The Dodd-Frank Wall Street Reform and Consumer Protection Act of 2010 was enacted to prevent another financial crisis, but it misdiagnosed the crisis and enacted the wrong remedies. People are now waking up to the fact that the bill does not do what its supporters claimed. The sheer complexity of the 2,319- page Dodd-Frank bill certainly increases risks to the economy, but when we sift through the many sections and subsection, we find much more than complexity to worry about. Instead of preventing future financial crises, it make them more likely. And in the meantime it impedes economic growth. Critics on both the left and the right have attacked Dodd-Frank: “The Failure of Financial Reform, Itemized,” from John Talbott of the Huffington Post; “Phony Financial Reform” from Thomas Donlan of Barron’s. Congressman Paul Ryan writingin the Wall Street Journal, argued that the bill created a “permanent Wall Street bailout authority.” Simon Johnson, former chief economist at the International Monetary Fund, argues that it is an “illusion to think that this solves the problems posed by the impending collapse of one or more global megabanks,” and that any Treasury Secretary could circumvent the act and simply bail out the creditors of large financial firms as they did in 2008.
While political factors- special-interest lobbying, social-activist pressures, covering up past mistakes- were probably behind much of the bill’s architecture, economic analysis reveals that it also was based on a misdiagnosis of the financial crisis. As a result, the bill is riddled with deviations from sensible policy. The biggest factor contributing to the misdiagnosis is the presumption that the government did not have enough power to avoid the crisis. It most certainly did. The Federal Reserve had the power to avoid the monetary excesses that accelerated the housing boom and therefor led to defaults, foreclosures and toxic assets. The New York Fed had the power to stop the questionbable lending and trading decision of Citigroup and others. With hundreds of regulators on the premisis of such large banks, it also should have had the information to do so. The SEC could have insisted on reasonable liquidity rules to prevent banks from relying on short-term funds to finance long term investments. And the Treasury, in concert with the Fed, had the power to intervene with troubled financial firms.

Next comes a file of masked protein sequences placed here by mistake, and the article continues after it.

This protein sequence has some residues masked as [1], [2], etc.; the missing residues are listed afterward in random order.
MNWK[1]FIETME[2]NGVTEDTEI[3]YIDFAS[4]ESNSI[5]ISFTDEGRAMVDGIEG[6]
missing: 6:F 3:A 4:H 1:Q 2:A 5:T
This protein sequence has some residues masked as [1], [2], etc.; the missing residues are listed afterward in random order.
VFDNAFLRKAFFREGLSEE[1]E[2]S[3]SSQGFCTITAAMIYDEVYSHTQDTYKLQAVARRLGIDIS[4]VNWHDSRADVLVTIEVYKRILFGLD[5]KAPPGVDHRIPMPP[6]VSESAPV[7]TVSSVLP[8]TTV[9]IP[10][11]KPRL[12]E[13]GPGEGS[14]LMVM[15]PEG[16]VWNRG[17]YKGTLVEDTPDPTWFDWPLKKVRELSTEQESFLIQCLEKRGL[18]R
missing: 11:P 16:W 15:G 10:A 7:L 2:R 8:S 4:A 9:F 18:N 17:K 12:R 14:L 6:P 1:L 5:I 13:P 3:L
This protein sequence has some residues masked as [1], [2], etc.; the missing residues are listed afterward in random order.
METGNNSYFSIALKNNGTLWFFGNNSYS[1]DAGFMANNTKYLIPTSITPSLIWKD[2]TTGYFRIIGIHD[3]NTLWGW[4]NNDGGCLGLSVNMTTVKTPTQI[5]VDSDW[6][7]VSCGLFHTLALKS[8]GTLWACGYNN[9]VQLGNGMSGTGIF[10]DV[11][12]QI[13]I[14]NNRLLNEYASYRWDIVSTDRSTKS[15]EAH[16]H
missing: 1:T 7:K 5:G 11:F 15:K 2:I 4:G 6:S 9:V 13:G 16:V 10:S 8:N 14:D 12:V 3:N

In fact, during the crisis, Federal Reserve and Treasury Power became highly discretionary. They chose to bail out some creditors and not others, to take over some businesses and not other, to let some firms go through bankruptcy and not others. These on-again/ off-again policies directly contributed to the financial panic in the fall of 2008.
Instead of trying to implement existing government regulations more effectively and thereby help prevent future crises, the Dodd-Frank bill vastly increased the power of government in ways that are unrelated to the recent crisis and may even encourage future ones. The bill creates a new resolution or “orderly liquidation” authority, in which the FDIC can intervene between any complex financial institution and its creditors in any way it wants to. Effectively the bill institutionalizes the bailout process by giving the government more discretionary power to intervene. Because the FDIC does not have the experience taking over such large complex financial institutions, the government in a state of panic would likely bail them out again.
From First Principles by John Taylor
Adding complexity and uncertainty to a system that is already too complex almost ensures another failure. Legislators think incompetence in the private sector can be cured with incompetence in the public sector. In the private sector mistakes are recognized and eventually corrected. They are less likely to be repeated. In the public sector they are institutionalized. Political ideologues prefer demons to solutions.
The Dodd-Frank bill extended regulations to areas that had nothing to do with the collapse (debit card fees?) yet totally avoided the both responsible institutions; Fannie Mae and Freddie Mac.
It is perverse that the bill to ”correct” the financial collapse would be named after the two congressmen who were in the most responsible positions when it happened, were the least receptive to the warnings of problems and fraud in Fannie Mae, and did the least to prevent it.
Barney Frank is about 5 minutes in and also appears later about 6 minutes in.